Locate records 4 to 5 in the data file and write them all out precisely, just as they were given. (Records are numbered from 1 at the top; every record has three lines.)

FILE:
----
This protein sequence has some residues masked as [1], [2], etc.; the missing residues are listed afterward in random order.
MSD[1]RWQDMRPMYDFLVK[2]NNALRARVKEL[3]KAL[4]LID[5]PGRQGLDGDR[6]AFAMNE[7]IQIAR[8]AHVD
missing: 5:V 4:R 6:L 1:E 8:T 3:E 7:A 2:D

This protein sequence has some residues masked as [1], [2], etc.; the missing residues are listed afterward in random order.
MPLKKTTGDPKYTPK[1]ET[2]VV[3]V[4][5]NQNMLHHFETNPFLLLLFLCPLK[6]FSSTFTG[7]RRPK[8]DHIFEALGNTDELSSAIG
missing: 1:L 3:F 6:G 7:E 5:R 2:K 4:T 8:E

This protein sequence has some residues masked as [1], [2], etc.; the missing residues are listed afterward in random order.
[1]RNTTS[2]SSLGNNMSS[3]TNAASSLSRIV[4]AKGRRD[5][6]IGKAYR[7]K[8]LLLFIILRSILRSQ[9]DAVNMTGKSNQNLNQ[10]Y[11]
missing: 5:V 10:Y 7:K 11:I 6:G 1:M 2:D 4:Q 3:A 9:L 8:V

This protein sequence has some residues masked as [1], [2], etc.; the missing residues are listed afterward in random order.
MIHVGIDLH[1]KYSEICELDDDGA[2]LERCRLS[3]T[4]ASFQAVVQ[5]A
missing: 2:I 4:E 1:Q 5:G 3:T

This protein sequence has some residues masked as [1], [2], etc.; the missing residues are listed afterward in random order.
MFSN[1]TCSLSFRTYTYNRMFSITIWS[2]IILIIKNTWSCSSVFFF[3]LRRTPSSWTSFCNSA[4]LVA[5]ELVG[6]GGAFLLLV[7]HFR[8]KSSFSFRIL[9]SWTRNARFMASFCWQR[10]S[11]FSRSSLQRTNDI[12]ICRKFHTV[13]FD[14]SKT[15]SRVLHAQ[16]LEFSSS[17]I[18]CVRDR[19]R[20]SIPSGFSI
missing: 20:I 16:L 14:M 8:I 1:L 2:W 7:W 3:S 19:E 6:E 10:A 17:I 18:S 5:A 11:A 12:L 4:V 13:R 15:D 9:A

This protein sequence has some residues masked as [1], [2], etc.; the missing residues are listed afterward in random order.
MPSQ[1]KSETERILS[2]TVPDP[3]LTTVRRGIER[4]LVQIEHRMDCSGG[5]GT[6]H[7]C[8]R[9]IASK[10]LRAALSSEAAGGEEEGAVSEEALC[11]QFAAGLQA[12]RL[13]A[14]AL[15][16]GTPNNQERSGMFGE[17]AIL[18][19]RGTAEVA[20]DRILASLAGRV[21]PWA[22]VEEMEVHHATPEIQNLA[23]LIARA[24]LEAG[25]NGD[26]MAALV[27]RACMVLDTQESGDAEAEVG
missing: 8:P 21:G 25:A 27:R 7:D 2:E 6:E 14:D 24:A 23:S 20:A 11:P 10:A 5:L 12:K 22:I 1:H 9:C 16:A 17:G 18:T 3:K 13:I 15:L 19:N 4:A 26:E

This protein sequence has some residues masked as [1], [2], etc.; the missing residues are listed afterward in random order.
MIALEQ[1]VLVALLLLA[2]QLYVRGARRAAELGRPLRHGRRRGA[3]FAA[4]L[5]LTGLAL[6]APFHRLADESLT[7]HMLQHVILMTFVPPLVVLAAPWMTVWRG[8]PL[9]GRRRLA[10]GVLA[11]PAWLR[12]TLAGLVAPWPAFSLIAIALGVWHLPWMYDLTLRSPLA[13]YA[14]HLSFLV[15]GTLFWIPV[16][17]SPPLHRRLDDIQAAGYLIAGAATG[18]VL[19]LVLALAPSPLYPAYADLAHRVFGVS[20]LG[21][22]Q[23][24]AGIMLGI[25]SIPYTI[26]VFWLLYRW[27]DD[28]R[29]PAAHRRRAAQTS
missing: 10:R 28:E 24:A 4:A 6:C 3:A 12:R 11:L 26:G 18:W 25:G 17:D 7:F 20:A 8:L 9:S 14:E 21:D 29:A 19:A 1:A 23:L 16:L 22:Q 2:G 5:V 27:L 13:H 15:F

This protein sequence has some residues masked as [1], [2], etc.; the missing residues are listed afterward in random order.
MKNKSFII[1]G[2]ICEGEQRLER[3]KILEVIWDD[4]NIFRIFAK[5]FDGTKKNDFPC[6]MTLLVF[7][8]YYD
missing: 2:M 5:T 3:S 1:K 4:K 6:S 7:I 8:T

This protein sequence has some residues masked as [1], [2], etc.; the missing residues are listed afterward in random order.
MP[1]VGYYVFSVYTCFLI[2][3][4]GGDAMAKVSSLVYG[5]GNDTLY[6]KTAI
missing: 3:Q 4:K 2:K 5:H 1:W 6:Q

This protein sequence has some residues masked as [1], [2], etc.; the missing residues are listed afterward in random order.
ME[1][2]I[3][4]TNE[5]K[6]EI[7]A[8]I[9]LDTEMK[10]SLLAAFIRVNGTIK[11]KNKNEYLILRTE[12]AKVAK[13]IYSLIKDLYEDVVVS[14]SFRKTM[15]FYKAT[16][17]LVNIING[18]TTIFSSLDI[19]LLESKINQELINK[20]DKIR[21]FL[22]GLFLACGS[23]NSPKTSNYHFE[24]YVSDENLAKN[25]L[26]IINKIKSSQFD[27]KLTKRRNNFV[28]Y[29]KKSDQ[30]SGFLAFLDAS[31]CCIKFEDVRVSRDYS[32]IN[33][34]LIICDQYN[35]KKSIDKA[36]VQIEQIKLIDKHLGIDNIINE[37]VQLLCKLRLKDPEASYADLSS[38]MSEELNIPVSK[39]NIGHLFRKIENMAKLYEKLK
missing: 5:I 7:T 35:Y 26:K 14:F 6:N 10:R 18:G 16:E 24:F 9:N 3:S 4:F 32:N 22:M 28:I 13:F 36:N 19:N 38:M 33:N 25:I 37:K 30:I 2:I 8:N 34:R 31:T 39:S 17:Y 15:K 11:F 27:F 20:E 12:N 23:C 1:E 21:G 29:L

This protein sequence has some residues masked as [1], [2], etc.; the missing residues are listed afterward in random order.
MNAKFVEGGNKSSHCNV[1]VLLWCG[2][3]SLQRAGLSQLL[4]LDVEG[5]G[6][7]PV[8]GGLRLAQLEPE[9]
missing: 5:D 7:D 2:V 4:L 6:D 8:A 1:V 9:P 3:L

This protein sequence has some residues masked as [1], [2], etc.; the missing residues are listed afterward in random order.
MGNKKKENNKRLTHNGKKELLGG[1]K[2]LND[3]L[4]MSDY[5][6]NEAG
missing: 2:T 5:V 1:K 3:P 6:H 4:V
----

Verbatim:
This protein sequence has some residues masked as [1], [2], etc.; the missing residues are listed afterward in random order.
MIHVGIDLH[1]KYSEICELDDDGA[2]LERCRLS[3]T[4]ASFQAVVQ[5]A
missing: 2:I 4:E 1:Q 5:G 3:T

This protein sequence has some residues masked as [1], [2], etc.; the missing residues are listed afterward in random order.
MFSN[1]TCSLSFRTYTYNRMFSITIWS[2]IILIIKNTWSCSSVFFF[3]LRRTPSSWTSFCNSA[4]LVA[5]ELVG[6]GGAFLLLV[7]HFR[8]KSSFSFRIL[9]SWTRNARFMASFCWQR[10]S[11]FSRSSLQRTNDI[12]ICRKFHTV[13]FD[14]SKT[15]SRVLHAQ[16]LEFSSS[17]I[18]CVRDR[19]R[20]SIPSGFSI
missing: 20:I 16:L 14:M 8:I 1:L 2:W 7:W 3:S 19:E 6:E 10:A 17:I 18:S 5:A 11:A 12:L 4:V 13:R 15:D 9:A